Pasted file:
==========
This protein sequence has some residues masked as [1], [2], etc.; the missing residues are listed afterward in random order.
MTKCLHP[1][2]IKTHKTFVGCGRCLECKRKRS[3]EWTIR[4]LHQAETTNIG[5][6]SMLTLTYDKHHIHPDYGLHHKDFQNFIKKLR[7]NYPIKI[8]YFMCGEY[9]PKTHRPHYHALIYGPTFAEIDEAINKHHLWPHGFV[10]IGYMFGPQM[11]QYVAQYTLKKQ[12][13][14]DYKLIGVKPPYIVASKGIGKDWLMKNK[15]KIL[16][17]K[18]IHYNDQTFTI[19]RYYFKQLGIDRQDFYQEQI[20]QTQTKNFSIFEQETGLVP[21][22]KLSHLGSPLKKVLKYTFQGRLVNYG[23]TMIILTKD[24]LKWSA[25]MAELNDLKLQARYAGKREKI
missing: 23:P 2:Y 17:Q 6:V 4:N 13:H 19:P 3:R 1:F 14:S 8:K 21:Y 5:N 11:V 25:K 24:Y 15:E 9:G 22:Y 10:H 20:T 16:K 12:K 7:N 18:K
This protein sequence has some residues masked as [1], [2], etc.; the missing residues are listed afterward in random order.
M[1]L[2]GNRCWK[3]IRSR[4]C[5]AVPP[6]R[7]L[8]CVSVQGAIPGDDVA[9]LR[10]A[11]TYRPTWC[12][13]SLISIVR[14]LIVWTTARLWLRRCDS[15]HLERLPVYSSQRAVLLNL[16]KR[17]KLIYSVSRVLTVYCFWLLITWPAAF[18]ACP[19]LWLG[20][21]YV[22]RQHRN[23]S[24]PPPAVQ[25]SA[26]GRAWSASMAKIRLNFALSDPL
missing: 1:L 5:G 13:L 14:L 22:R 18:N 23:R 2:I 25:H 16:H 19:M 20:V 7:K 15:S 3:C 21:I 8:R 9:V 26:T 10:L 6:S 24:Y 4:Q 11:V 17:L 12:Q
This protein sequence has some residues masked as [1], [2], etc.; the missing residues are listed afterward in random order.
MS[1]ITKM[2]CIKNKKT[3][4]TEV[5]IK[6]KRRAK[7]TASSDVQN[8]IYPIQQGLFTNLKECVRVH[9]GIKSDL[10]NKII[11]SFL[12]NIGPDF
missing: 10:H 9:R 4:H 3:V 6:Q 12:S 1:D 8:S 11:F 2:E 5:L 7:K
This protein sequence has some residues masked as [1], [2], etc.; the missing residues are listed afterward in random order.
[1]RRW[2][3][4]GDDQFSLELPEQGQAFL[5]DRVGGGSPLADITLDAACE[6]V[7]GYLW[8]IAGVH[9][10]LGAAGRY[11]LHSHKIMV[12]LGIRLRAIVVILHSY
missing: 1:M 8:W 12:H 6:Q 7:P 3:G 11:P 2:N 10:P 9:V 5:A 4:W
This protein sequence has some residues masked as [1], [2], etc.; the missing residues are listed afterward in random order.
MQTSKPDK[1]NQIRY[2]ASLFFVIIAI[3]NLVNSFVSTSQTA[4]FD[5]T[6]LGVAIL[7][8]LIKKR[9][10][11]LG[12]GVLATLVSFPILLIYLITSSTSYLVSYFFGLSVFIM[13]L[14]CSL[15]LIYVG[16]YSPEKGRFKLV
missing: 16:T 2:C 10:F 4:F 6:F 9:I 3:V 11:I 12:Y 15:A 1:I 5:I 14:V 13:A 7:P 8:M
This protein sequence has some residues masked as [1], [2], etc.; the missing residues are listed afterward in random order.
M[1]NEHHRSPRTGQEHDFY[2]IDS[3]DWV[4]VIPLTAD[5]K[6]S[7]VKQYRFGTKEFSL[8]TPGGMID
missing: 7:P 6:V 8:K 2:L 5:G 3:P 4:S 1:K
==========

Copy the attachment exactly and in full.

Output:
This protein sequence has some residues masked as [1], [2], etc.; the missing residues are listed afterward in random order.
MTKCLHP[1][2]IKTHKTFVGCGRCLECKRKRS[3]EWTIR[4]LHQAETTNIG[5][6]SMLTLTYDKHHIHPDYGLHHKDFQNFIKKLR[7]NYPIKI[8]YFMCGEY[9]PKTHRPHYHALIYGPTFAEIDEAINKHHLWPHGFV[10]IGYMFGPQM[11]QYVAQYTLKKQ[12][13][14]DYKLIGVKPPYIVASKGIGKDWLMKNK[15]KIL[16][17]K[18]IHYNDQTFTI[19]RYYFKQLGIDRQDFYQEQI[20]QTQTKNFSIFEQETGLVP[21][22]KLSHLGSPLKKVLKYTFQGRLVNYG[23]TMIILTKD[24]LKWSA[25]MAELNDLKLQARYAGKREKI
missing: 23:P 2:Y 17:Q 6:V 4:N 13:H 19:P 3:R 1:F 14:S 8:K 21:Y 5:N 11:V 25:K 24:Y 15:E 9:G 22:Y 10:H 20:T 16:K 12:K 7:N 18:K
This protein sequence has some residues masked as [1], [2], etc.; the missing residues are listed afterward in random order.
M[1]L[2]GNRCWK[3]IRSR[4]C[5]AVPP[6]R[7]L[8]CVSVQGAIPGDDVA[9]LR[10]A[11]TYRPTWC[12][13]SLISIVR[14]LIVWTTARLWLRRCDS[15]HLERLPVYSSQRAVLLNL[16]KR[17]KLIYSVSRVLTVYCFWLLITWPAAF[18]ACP[19]LWLG[20][21]YV[22]RQHRN[23]S[24]PPPAVQ[25]SA[26]GRAWSASMAKIRLNFALSDPL
missing: 1:L 5:G 13:L 14:L 22:R 18:N 23:R 2:I 25:H 16:H 19:M 20:V 7:K 15:S 3:C 21:I 8:R 9:V 26:T 10:L 6:S 24:Y 4:Q 11:V 17:L 12:Q
This protein sequence has some residues masked as [1], [2], etc.; the missing residues are listed afterward in random order.
MS[1]ITKM[2]CIKNKKT[3][4]TEV[5]IK[6]KRRAK[7]TASSDVQN[8]IYPIQQGLFTNLKECVRVH[9]GIKSDL[10]NKII[11]SFL[12]NIGPDF
missing: 10:H 9:R 4:H 3:V 6:Q 12:S 1:D 8:S 11:F 2:E 5:L 7:K
This protein sequence has some residues masked as [1], [2], etc.; the missing residues are listed afterward in random order.
[1]RRW[2][3][4]GDDQFSLELPEQGQAFL[5]DRVGGGSPLADITLDAACE[6]V[7]GYLW[8]IAGVH[9][10]LGAAGRY[11]LHSHKIMV[12]LGIRLRAIVVILHSY
missing: 1:M 8:W 12:H 6:Q 7:P 3:G 11:P 2:N 10:P 9:V 5:A 4:W
This protein sequence has some residues masked as [1], [2], etc.; the missing residues are listed afterward in random order.
MQTSKPDK[1]NQIRY[2]ASLFFVIIAI[3]NLVNSFVSTSQTA[4]FD[5]T[6]LGVAIL[7][8]LIKKR[9][10][11]LG[12]GVLATLVSFPILLIYLITSSTSYLVSYFFGLSVFIM[13]L[14]CSL[15]LIYVG[16]YSPEKGRFKLV
missing: 16:T 2:C 10:F 4:F 6:F 9:I 3:V 11:I 12:Y 15:A 1:I 5:I 14:V 13:A 7:P 8:M
This protein sequence has some residues masked as [1], [2], etc.; the missing residues are listed afterward in random order.
M[1]NEHHRSPRTGQEHDFY[2]IDS[3]DWV[4]VIPLTAD[5]K[6]S[7]VKQYRFGTKEFSL[8]TPGGMID
missing: 7:P 6:V 8:K 2:L 5:G 3:P 4:S 1:K